SEARCH

SEARCH BY CITATION

Keywords:

  • Parkinson's disease;
  • volumetric MRI;
  • freezing of gait;
  • gray matter

ABSTRACT

Objectives

The pathophysiology underlying freezing of gait (FOG) in Parkinson's disease (PD) is poorly understood. We tested whether gray matter (GM) atrophy contributes to FOG in PD.

Methods

Voxel-based morphometry quantified GM atrophy in 106 patients who were classified as freezers (n = 30) or nonfreezers (n = 76). Well-matched smaller subgroups were also studied. Balance, gait, and cognitive function were assessed, and we evaluated the relationship between GM, FOG severity, and symptoms associated with FOG.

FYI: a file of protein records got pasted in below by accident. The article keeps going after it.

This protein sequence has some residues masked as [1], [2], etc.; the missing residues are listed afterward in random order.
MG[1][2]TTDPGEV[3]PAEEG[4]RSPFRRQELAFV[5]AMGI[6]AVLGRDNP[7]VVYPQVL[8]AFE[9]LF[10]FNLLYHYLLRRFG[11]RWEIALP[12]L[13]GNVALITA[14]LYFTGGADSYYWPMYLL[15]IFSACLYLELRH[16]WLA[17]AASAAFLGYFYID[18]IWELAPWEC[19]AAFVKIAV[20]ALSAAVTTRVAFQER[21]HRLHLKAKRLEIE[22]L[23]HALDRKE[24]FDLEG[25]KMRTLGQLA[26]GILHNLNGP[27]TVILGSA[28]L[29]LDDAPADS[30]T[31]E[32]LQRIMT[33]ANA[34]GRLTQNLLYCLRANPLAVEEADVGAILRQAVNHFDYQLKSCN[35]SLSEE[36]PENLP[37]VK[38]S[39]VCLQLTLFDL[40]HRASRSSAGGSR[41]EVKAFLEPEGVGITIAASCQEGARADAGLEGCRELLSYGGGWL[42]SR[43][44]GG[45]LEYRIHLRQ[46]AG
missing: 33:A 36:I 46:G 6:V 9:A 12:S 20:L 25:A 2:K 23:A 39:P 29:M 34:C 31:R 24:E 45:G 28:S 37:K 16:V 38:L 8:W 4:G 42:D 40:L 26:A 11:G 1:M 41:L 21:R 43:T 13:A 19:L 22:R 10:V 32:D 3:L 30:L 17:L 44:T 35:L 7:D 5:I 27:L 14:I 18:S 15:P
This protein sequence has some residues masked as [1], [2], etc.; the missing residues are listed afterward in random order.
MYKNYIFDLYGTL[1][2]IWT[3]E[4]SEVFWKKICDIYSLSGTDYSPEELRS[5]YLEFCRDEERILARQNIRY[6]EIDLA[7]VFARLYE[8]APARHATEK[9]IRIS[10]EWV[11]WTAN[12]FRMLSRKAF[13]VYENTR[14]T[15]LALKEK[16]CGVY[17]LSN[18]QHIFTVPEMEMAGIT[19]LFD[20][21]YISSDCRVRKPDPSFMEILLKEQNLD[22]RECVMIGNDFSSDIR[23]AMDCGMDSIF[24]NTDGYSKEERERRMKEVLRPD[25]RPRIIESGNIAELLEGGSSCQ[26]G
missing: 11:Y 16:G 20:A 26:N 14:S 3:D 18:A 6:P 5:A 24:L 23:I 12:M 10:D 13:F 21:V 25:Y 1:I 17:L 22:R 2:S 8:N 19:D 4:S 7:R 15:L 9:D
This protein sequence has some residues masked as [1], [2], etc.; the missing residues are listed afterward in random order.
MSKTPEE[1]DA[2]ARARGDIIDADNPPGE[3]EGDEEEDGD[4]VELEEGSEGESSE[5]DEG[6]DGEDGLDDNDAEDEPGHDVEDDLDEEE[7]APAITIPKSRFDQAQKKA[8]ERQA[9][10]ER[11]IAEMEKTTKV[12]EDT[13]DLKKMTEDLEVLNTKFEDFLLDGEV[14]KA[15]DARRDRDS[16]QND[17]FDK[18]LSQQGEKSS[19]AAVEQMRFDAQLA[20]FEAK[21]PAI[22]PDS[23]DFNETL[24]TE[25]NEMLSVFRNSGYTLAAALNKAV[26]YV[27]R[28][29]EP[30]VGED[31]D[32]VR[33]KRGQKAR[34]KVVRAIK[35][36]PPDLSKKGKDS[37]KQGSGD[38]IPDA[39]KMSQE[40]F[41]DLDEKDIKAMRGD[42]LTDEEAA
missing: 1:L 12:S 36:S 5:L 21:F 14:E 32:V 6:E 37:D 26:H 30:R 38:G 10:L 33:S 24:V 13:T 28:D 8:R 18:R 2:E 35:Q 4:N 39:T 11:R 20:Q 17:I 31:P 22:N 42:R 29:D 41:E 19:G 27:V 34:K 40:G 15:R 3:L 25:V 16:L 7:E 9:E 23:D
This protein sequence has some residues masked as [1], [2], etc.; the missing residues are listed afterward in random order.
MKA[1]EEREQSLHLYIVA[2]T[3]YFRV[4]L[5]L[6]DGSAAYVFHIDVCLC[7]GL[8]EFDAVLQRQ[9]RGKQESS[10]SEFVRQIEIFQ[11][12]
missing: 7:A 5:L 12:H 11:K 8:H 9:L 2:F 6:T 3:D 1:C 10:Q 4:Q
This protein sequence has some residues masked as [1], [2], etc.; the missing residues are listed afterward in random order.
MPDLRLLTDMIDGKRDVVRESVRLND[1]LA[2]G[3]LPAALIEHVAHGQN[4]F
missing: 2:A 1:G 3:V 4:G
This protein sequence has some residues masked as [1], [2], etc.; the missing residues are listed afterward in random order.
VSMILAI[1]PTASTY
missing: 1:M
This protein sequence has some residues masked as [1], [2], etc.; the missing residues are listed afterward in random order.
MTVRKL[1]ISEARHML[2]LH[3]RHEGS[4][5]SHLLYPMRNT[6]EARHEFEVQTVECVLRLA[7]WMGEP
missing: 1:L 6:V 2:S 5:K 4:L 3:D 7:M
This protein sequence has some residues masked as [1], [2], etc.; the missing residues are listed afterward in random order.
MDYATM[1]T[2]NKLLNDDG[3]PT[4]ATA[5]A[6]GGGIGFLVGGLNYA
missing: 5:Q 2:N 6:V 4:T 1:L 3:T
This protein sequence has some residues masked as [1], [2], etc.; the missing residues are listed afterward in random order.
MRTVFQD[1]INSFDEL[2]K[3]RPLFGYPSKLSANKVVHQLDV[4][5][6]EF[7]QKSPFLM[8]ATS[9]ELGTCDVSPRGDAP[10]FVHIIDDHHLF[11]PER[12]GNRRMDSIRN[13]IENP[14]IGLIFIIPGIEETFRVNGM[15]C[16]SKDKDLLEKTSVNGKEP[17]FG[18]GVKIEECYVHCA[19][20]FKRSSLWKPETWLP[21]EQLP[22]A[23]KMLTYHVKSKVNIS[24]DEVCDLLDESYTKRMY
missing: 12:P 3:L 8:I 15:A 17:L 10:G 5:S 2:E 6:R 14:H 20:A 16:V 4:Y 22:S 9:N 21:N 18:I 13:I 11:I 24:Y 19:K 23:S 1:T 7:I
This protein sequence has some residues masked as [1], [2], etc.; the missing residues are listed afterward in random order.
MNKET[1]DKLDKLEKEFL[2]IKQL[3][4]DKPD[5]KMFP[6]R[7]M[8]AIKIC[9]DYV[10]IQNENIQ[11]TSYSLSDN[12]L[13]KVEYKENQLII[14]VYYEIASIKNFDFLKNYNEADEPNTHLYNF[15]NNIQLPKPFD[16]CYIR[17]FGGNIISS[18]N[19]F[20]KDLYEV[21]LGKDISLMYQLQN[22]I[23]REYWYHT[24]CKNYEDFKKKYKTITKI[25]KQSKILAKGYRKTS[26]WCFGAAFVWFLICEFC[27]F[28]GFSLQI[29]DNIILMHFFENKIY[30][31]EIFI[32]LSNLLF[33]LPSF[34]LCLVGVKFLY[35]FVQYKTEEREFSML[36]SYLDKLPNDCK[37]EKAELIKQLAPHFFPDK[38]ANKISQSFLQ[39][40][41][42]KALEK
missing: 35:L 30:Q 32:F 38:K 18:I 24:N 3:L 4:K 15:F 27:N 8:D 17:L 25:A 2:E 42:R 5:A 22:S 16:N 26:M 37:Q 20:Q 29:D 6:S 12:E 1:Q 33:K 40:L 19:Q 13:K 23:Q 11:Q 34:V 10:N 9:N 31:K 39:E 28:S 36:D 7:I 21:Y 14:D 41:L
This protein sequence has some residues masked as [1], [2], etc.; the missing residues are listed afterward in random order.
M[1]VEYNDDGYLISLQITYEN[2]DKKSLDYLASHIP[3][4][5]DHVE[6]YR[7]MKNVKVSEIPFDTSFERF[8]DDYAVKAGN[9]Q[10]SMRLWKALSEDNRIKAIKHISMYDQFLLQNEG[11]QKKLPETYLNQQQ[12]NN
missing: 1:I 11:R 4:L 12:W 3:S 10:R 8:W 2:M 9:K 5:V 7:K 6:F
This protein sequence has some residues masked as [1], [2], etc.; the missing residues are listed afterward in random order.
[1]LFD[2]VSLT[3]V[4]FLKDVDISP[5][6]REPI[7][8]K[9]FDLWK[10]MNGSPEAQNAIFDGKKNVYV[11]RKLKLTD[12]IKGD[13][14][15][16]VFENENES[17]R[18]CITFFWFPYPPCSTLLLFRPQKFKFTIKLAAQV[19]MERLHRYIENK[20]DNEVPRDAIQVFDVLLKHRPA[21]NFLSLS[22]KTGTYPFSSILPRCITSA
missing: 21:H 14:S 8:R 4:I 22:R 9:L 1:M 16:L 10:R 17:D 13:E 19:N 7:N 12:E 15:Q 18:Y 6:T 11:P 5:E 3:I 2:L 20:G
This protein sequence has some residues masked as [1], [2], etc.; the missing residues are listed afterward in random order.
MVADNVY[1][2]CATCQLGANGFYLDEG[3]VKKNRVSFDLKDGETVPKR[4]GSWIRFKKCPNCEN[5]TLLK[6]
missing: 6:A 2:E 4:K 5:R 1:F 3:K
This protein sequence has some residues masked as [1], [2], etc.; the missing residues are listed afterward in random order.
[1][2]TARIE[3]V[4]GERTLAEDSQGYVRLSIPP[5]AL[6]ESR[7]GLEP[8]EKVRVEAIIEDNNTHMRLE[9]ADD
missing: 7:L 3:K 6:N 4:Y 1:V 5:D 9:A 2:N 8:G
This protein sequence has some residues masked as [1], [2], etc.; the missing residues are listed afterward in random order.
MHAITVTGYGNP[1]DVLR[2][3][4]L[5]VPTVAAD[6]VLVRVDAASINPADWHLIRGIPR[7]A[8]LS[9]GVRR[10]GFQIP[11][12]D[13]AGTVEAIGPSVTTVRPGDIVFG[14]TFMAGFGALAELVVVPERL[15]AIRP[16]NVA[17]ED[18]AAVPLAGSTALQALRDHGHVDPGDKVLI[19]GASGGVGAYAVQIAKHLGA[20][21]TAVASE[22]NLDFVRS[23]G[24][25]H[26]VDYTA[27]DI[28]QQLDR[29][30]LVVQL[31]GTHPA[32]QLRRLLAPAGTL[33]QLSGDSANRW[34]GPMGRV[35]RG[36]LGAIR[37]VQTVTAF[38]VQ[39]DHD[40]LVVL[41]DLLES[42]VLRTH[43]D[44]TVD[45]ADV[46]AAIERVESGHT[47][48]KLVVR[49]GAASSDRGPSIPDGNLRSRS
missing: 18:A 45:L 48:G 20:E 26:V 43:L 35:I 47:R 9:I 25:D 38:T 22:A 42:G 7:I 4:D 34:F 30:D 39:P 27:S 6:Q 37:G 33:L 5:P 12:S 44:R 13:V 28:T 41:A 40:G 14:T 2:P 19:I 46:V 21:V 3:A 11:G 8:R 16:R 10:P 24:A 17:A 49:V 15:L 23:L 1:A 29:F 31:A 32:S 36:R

Results

GM was significantly reduced in the inferior parietal lobe and angular gyrus in the matched freezers (n = 22), compared to nonfreezers (n = 22; P < 0.015, cluster-level corrected). In the entire cohort, FOG severity was related to bilateral caudate volumes.

Conclusions

GM atrophy in cortical (i.e., parietal lobe and angular gyrus) and subcortical areas (i.e., caudate) are related to FOG. Disparities among the existing findings suggest that inferences regarding specific brain regions should be made with caution. © 2013 International Parkinson and Movement Disorder Society